New from James Bryan Smith: The Magnificent Story Is a Great Addition

My review copy of The Magnificent Story by James Bryan Smith arrived a few days ago and I’ve been spending some great time with it. A new book from Smith is something I can’t wait to see and regularly come back to. I read and give away a lot of books. I never part with one of these.

James Bryan Smith is Associate Professor in the Religion and Humanities Department at Friends University and the author of The Apprentice Series (The Good and Beautiful God, The Good and Beautiful Life, and The Good and Beautiful Community). A part of the Renovaré community, his writing has a Dallas Willard feel to it with a healthy dose of John Ortberg readability.

The Magnificent Story: Uncovering the Gospel of Beauty, Goodness, and Truth is anchored by a simple idea, a simple thesis:

“There is a magnificent story, which is the most important thing happening on this earth. It is our only hope as individuals, communities, countries, and a species. But for a variety of reasons the gospel message we often hear, the story often told, is shrunken and distorted. This is why we see so many frustrated, disappointed Christians. It is not that they are bad people, but they have never heard the magnificent story in its fullness (p. 13).”

Like Smith’s previous books, The Magnificent Story is a book to be experienced with a group. Every chapter is a rich experience, exploring an important element of the overall idea (the magnificent story) and is followed by a soul training exercise.  The exercise is designed to “deepen the ideas and narratives you will be learning.” A well-written set of discussion questions for each chapter are included in the built-in study guide.

Every chapter is an exploration of an underlying narrative; A false narrative told by many, if not all. And a true narrative at the essence of the magnificent story. Smith’s style is quite readable, interspersed with story and reference to illustration. And at the same time, I find myself reading paragraphs again in an attempt to squeeze every last idea from them. Most chapters end up quite marked up, underlined, and starred, because I know I’ll want to come back and revisit a number of ideas.

I like the reading pattern Smith encourages. Spend a week with each chapter, journaling your insights. Read and engage in the soul training exercise. Then come and discuss with your group.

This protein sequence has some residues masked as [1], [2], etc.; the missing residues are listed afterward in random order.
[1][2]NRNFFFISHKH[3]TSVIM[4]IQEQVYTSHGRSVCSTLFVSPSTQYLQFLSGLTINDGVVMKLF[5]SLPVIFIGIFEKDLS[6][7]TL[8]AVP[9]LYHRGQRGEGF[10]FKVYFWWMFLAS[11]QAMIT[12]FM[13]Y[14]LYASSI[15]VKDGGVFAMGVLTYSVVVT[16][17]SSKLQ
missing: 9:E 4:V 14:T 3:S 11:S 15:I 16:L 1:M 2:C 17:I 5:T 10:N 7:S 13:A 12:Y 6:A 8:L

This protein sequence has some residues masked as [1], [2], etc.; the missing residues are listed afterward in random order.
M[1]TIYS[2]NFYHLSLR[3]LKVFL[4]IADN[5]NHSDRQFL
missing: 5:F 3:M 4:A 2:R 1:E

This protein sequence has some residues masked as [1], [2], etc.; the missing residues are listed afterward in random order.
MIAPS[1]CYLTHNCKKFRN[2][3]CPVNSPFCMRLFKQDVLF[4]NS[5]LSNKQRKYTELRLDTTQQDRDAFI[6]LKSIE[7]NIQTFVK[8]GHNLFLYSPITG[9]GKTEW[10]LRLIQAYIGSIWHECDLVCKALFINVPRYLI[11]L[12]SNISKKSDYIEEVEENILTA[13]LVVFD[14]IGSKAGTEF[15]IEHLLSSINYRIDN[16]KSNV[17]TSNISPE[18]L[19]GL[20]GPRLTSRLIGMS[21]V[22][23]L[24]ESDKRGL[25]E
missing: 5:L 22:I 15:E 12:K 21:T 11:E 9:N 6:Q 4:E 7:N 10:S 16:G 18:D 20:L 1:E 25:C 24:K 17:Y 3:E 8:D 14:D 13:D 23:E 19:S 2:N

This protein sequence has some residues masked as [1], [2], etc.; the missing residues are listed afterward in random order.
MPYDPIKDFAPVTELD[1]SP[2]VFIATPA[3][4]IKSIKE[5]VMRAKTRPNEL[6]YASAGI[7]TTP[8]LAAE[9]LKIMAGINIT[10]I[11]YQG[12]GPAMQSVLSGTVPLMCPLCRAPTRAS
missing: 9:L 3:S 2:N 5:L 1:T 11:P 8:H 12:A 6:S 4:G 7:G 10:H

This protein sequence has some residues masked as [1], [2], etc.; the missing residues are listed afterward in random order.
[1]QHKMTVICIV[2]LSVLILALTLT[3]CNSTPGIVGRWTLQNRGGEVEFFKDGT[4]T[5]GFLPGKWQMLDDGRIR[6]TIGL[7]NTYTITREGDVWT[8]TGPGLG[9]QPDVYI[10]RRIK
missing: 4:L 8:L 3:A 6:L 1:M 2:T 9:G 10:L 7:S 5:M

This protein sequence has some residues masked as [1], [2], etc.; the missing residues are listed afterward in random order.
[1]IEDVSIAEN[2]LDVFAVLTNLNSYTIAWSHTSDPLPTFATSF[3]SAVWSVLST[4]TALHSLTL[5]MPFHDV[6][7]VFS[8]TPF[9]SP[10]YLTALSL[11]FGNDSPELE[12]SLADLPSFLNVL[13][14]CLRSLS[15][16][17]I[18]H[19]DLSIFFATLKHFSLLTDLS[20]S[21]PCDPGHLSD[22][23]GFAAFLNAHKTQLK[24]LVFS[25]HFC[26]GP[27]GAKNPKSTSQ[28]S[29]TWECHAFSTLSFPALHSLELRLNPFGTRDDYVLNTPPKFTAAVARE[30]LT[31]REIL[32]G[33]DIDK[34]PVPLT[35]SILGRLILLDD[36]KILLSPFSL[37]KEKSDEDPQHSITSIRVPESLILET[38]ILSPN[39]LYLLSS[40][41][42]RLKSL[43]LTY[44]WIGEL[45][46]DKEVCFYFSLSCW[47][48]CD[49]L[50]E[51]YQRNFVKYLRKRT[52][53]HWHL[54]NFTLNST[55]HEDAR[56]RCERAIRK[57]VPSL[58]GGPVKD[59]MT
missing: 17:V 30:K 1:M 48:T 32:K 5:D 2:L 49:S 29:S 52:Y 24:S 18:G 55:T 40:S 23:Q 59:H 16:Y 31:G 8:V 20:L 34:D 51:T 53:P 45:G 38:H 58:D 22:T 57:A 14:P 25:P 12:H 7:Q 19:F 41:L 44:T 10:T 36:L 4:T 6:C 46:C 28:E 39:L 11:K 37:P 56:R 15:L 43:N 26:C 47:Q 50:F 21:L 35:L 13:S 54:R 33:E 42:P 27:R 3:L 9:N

If you’re looking for a book to hand to some of your more reflective and contemplative groups (we all have them), I highly recommend The Magnificent Story. If you can’t think of groups that have this flavor, consider starting one with this book. You will definitely find people who will savor this one.

Disclosure of Material Connection: Some of the links in the post above may be “affiliate links.” This means if you click on the link and purchase the item, I may receive an affiliate commission. Regardless, I only recommend products or services I use personally and believe will add value to my readers. I am disclosing this in accordance with the Federal Trade Commission’s 16 CFR, Part 255: “Guides Concerning the Use of Endorsements and Testimonials in Advertising.”

Must-Read: Add Gospel Fluency to Your Discipleship Resource List

Spent some time over the last couple weeks with a new book from Jeff Vanderstelt. Let me tell you, if you’re trying to make more and better disciples…you’re going to want to read this one. Gospel Fluency: Speaking the Truth of Jesus into the Everyday Stuff of Life is the latest book from Vanderstelt, the visionary leader for Saturate, the Soma Family of Churches and a teaching pastor at Doxa Church in Bellevue, Washington. The key for me, he is very much a practitioner and not a theorist.

What I really like about Gospel Fluency is its very basic approach in training us “to become more fluent in the gospel, so that together [we] will be able to lead others to find hope and help in Jesus in every part of [our] lives (p. 24).” In fact, like is not a strong enough word. I love that about this book.

I also like the fact that Gospel Fluency assumes the need for a primer and doesn’t assume that I know much beyond the very simplest things about the gospel, how to explain it. and certainly not how to live it. I don’t know about you, but so often I wish for resources that deliver the basics in a way that is transferable and portable.

This book is not a difficult read. Interspersed with very relatable stories, I found the toughest thing was slowing down long enough to mark a section or a quote that I know I’ll want to circle back and look over more slowly and carefully.

Gospel Fluency is packed with great nuggets, ideas and practices that will no doubt make it into my personal ministry. Too many to share well here, suffice it to say that I discovered a great set of questions, a good way of thinking about the big picture themes of the gospel, and several very memorable tools that will make their way into our group launch strategies.

If you’re looking for a resource to add to your disciple-making set, do not miss Gospel Fluency. I highly recommend it!

Disclosure of Material Connection: Some of the links in the post above may be “affiliate links.” This means if you click on the link and purchase the item, I will receive an affiliate commission. Regardless, I only recommend products or services I use personally and believe will add value to my readers. I am disclosing this in accordance with the Federal Trade Commission’s 16 CFR, Part 255: “Guides Concerning the Use of Endorsements and Testimonials in Advertising.”

Add The Culture Engine to Your Personal Development List